Looking for that 4-leaf-clover
The late summer weather has been a glorious oven to bask in, for those of us who enjoy the heat. It’s led me to spend quite a bit of time in concerted pursuit of quality lollygagging in the local park to enjoy my tobaccos, for one thing. Having focused so much on old tobaccos lately, it seemed like a good time to switch up the menu with a recent production tin of Davidoff Flake Medallions. An afternoon found me puffing idly in a field of grass, killing time without injuring eternity, pondering what makes this pursuit of flavors such an always-new endeavor.
As any good chef knows, you eat with your eyes first. Presentation begins before we even get to the tobacco, whether we admit it to ourselves or not—the name, tin art, and reputation of a blend all begin to shape opinion well before the flame touches the leaf. Davidoff’s offerings, while not extensive, represent a solid range of tobaccos for the pipe smoker, in the vein of the erstwhile luxury brands Dunhill and Nat Sherman. Perhaps more well known for their cigar bands, their quality and consistency positions them as a well-regarded marque in pipes, pipe tobaccos, and cigarettes as well. That said, the presentation here begins with the tin, a regal label in crimson with gold filigree lettering—simple, straightforward, and très classy. Opening the tin releases a fresh bouquet of rich sweet dried plum, dry grassy summer hay, moist fig, and hints of sweet chocolate, with light leathery and woody undertones. After some time airing out to settle, the earthy and woody range of aromas dominate, though still with the hints of sweetness around the edges. The coins themselves are gorgeous and uniform, with the brindle of lemon-yellow to dark mahogany leaf surrounding the core of ebony Cavendish. So far, everything about the presentation speaks of care and craftsmanship in the process; whether it’s called curly cut, spun cut, roll cut, or rope, this particular style of tobacco is also one of the most expensive and time consuming to produce, and Flake Medallions certainly represents well here on all points.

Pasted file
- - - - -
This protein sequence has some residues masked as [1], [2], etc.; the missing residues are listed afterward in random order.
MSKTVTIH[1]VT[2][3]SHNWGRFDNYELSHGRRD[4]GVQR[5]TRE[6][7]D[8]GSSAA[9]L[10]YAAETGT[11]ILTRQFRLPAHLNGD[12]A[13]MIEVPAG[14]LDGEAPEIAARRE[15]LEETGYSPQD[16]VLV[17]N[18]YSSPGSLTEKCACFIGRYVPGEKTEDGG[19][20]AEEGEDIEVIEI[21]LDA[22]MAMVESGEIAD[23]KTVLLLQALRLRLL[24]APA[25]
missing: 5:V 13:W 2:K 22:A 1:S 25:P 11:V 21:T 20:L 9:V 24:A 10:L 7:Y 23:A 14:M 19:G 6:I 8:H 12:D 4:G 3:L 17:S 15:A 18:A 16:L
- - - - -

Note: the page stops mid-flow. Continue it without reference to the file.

While there are a few other fairly well-known takes on the coin cut presentation, we’ll steer clear of direct comparisons here. My preferred preparation is to rub out a couple coins rather than folding and stuffing, though I will admit to occasionally enjoying placing the Cavendish centers strategically in the middle and top third of the bowl. From the light to the heel, the blend smokes cool, smooth, and steady, with few relights and not a hint of bite, even from this fresh tin. The balance of the tobaccos here is exquisite. The Virginia base is solid and well-tamed, Perique is restrained to a supporting role as a condimental spice, and the Cavendish balances the two, rounding it all out and adding depth and sweetness to the structure. This is definitely on the (mildly) spicy and savory end of the VaPer spectrum, with just a bit of tang at the top of the bowl which, upon reaching the heel, has transformed into a well-measured umami, with a great mouthfeel and excellent aftertaste.